By John Blau, IDG News Service
Sept. 9, 2002 | DÜSSELDORF, GERMANY - Biomax Informatics AG has launched a human genome database that is both automatically and manually annotated, the company announced last month.
The database, aimed at life scientists, contains comprehensive automatic annotation as well as the results of extensive and consistent manual annotation performed by around 30 Biomax biologists, says company spokesman Stephen Soehnlen.
Annotation is essentially the identification of putative protein structure and function, and other important genomic information.
"One of the key advantages of our database compared, say, to the public human genome database Golden Path is that ours offers both automatic and manual annotation," he says. "We have our own staff of biologists manually check data to refine or add information."
Soehlen says another advantage, particularly when compared with the rival database of the Celera Genomics Group, is price. "With Celera, you're talking at least $10,000 a year to license the database," he says. The Biomax database range starts at $500 a year for academics and from $1,500 a year for institutions, Soehlen says.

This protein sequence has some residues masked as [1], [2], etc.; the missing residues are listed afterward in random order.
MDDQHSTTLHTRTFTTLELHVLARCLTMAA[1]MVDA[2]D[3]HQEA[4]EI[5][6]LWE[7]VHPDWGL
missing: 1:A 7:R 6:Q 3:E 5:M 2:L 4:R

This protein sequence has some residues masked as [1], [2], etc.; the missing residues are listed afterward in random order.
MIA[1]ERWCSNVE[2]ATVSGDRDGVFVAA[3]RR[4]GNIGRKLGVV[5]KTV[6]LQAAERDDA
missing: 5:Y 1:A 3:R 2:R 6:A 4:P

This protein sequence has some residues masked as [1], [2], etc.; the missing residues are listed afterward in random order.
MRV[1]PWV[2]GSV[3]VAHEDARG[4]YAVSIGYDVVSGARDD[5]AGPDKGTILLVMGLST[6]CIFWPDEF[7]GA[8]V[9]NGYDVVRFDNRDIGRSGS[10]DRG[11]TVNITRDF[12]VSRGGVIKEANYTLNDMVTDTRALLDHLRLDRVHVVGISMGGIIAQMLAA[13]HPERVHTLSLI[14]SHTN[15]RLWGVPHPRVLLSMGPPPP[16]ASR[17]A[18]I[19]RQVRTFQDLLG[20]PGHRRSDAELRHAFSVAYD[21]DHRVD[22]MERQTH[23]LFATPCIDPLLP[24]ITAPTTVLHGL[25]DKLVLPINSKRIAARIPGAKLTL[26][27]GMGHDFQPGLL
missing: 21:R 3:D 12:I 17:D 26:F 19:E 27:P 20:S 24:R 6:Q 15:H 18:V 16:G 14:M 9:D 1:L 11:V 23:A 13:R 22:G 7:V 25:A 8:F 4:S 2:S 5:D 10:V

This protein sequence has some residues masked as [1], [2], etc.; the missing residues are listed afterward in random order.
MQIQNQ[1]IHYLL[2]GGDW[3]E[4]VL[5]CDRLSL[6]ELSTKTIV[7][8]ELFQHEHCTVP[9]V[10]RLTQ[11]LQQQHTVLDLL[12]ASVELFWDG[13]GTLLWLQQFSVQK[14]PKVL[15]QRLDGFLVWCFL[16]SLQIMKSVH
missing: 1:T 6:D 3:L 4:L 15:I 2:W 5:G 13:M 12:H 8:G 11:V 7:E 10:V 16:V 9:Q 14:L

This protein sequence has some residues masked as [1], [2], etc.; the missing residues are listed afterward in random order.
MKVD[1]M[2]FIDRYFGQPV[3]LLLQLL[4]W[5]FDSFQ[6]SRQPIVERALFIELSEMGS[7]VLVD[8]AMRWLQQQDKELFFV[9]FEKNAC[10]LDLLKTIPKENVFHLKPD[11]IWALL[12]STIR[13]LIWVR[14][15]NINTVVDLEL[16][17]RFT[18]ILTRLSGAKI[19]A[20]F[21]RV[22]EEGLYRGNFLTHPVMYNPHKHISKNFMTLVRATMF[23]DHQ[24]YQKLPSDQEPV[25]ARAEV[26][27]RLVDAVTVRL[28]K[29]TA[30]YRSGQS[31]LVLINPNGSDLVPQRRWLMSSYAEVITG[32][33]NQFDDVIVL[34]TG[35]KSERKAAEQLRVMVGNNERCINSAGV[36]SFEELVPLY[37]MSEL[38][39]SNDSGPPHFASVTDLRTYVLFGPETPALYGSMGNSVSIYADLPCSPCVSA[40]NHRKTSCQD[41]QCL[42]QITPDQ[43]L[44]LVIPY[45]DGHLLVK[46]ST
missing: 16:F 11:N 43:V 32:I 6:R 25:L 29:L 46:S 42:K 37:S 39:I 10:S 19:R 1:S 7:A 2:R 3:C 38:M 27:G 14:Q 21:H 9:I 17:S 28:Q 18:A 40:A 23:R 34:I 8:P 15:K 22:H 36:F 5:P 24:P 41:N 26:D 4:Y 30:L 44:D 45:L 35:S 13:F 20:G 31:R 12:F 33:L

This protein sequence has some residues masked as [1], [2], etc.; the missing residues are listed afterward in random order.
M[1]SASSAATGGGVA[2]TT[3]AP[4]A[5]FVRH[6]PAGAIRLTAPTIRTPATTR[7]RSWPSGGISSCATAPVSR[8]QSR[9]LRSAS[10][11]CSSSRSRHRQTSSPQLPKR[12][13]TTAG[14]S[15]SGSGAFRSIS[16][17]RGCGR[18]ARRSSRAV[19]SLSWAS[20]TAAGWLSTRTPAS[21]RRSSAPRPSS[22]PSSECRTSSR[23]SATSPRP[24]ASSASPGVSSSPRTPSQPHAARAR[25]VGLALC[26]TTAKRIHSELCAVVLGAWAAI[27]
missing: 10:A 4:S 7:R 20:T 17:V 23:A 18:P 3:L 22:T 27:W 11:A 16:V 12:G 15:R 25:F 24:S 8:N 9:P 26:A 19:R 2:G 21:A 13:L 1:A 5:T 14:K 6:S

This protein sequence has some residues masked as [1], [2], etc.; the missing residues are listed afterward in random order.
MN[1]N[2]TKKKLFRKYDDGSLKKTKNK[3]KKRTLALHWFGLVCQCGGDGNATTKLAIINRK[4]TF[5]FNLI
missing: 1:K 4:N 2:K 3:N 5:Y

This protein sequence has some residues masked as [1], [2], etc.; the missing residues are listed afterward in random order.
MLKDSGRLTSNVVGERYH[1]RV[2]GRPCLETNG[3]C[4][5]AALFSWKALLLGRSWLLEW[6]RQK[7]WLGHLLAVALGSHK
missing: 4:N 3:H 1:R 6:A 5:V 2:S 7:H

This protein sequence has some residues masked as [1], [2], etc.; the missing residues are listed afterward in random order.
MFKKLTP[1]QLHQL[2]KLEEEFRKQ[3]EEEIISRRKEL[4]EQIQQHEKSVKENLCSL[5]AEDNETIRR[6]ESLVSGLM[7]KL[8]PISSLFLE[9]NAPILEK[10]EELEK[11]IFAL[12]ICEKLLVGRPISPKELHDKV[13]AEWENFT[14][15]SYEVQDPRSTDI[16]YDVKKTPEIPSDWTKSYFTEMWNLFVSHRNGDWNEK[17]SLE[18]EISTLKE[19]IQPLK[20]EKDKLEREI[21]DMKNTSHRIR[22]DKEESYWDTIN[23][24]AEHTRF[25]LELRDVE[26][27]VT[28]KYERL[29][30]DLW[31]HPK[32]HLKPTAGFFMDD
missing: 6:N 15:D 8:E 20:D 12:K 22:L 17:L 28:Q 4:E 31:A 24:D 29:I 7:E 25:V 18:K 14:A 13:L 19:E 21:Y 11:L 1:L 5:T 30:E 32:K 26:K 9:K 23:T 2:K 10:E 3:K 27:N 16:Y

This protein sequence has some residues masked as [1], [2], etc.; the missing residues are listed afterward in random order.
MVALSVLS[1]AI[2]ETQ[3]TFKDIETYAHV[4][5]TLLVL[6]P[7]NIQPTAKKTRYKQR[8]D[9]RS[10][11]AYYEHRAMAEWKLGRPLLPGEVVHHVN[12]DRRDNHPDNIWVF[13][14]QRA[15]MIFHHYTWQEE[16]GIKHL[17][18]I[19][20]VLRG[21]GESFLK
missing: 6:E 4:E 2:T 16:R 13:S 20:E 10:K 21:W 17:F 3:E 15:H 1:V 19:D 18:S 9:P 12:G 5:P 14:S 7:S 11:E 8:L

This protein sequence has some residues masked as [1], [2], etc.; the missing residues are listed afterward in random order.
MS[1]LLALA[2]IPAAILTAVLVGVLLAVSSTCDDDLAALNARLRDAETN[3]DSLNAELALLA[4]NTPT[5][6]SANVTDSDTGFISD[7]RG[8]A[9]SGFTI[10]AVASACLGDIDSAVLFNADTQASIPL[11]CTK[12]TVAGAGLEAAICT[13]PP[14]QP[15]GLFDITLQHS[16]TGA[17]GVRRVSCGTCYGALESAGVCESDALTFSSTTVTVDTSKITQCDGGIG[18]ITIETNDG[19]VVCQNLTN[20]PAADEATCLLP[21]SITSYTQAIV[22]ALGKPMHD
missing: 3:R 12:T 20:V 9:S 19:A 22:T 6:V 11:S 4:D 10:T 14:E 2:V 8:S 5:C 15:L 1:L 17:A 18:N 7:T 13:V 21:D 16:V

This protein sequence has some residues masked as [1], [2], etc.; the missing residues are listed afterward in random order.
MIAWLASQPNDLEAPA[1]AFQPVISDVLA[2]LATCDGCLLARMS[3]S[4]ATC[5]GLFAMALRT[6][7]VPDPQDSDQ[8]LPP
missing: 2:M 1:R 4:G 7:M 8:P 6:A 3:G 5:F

Celera Genomics Group of Rockville, Md., is an operating unit of Applera Corp. of Norwalk, Conn.
What further differentiates the Biomax database from rivals, Soehnlen says, is that it "offers scientists the possibility to find all the information in one place without having to go to other databases."
The Biomax human genome database uses publicly available sequence data. The genes are identified automatically with the FGENESH++ gene modeling software developed by Softberry Inc. in Mount Kisco, N.Y. Biomax has an exclusive commercial license for the software.
Each gene is verified by Biomax biologists using a systematic process of manual annotation, which includes refining functional information and adding literature references and other details not covered by the automatic annotation software.
The Biomax human genome database is a client-server system, which users access via the Internet from Biomax servers or as a locally installed enterprise system allowing organization-wide access.
Biomax Informatics, based in Martinsried, Germany, near Munich, was founded in 1997 as a spin-off of the GSF-MIPS academic research group, now known as the German Research Center for Environment and Health-Institute for Bioinformatics (GSF-IBI).
John Blau writes for the IDG News Service Düsseldorf Bureau.